Without it, there would be no Vertigo today, and perhaps none of the titles that have risen to prominence out of that publishing line.
There is probably no other comic that has done as much for the industry as The Sandman. Sure, comics like Watchmen, Dark Knight Returns and Swamp Thing have all been important and are great comics unto themselves, but none have been as well received by the non-comic world as well. The Sandman has been labeled as the comic that brought women into comic stores. This was not a superhero-in-tights adventure; instead Neil Gaiman wrote an analysis of storytelling as literate and intellectual as any book on the shelf. It showed many readers that comics were not just about superheroes, but that they could be intelligent, relevant and touching. Now, almost twenty years since it was first published, Vertigo Comics is releasing the entire Sandman series in four Absolute editions, the first of which was just released in October.
The Absolute edition gives this series the respect it deserves. Not only is it in a large format, but the cover is gorgeous, resembling an old leather-bound Bible. There are tons of extras including Gaiman's original proposal, the script for the now famous "Midsummer Night's Dream" issue and many other wonderful goodies. Best of all, the first eighteen issues have been re-colored and now look even more beautiful than before.
Gaiman took about eight issues or so to find his voice at the beginning of the series, but once he did, one began to see how grand this title would eventually become in terms of its scope and storytelling. The artwork was sometimes rough; this was a common trend at the time in "mature audience" comics, particularly at DC. With the touch-ups to the coloring, however, even the worst bits of artwork in this collection come across much better.
The stories contained within are still some of the best the comic medium has ever produced. Certainly the first few issues are not as fine tuned as the later ones, but they are still wonderful examinations of various forms of fiction, including fantasy and horror. It is with the second story arc, "A Doll's House", that Gaiman started showing the potential of the series. Mike Dringenberg's artwork has never seemed all that great. It appears quite sketchy, and the original coloring made it look that much more sloppy and muddled. With the new coloring however, the artwork is much clearer, making it easier to discern what is going on. While certainly the best is yet to come in terms of both art and story, these are still solid stories and continue to be a joy to read.
The crown jewel in the collection of course, is the World Fantasy Award winning issue, "A Midsummer Night's Dream". In previous trade collection, the script for "Calliope" was included, however, with the Absolute edition, they have decided to go with the "Midsummer Night's Dream" script, which makes more sense, seeing as this is the issue which brought The Sandman most of its fame. Charles Vess' artwork is superb, and matches the story completely, one of the reasons why Vess is strongly associated with the visuals in those Sandman stories that deal with the realm of Faerie. Both he and Gaiman will be entering the limelight again when the film version of their illustrated novel, Stardust, hits theaters this summer.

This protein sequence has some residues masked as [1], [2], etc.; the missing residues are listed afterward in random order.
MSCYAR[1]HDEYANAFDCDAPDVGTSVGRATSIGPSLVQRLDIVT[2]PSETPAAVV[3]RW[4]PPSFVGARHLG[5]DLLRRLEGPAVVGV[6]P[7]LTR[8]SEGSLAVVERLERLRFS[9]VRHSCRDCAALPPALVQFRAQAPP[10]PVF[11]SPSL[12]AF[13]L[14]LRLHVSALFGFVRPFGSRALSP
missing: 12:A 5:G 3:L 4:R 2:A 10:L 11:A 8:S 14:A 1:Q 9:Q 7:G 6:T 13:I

This is certainly the volume of The Sandman to pick up if you have never read any before. Granted, the price is steep, as most Absolute editions are. The advantage however is that you get the equivalent of three trade paperbacks in this one volume, a ton of extras, and the re-colored eighteen issues make it that much more appealing to the eye. In comparison the trade paperbacks might seem dull and poorly drawn to someone more used to the slick art of most mainstream comics.
The first volume in the Absolute edition of The Sandman is a testament to how influential and important this title is. Without it, there would be no Vertigo today, and perhaps none of the titles that have risen to prominence out of that publishing line. The tales may not be the best of the series, but they show its potential, and whet your appetite for the three volumes still to come. So make room on your bookshelf (you will need it), and start lifting some weights (it is quite heavy, and alternative uses for the book include a doorstop and a bludgeoning tool for intruders), and reacquaint yourself with the comic that showed the world how mature and intelligent comics could be. And let's not forget the fact that it brought girls into comic shops as well.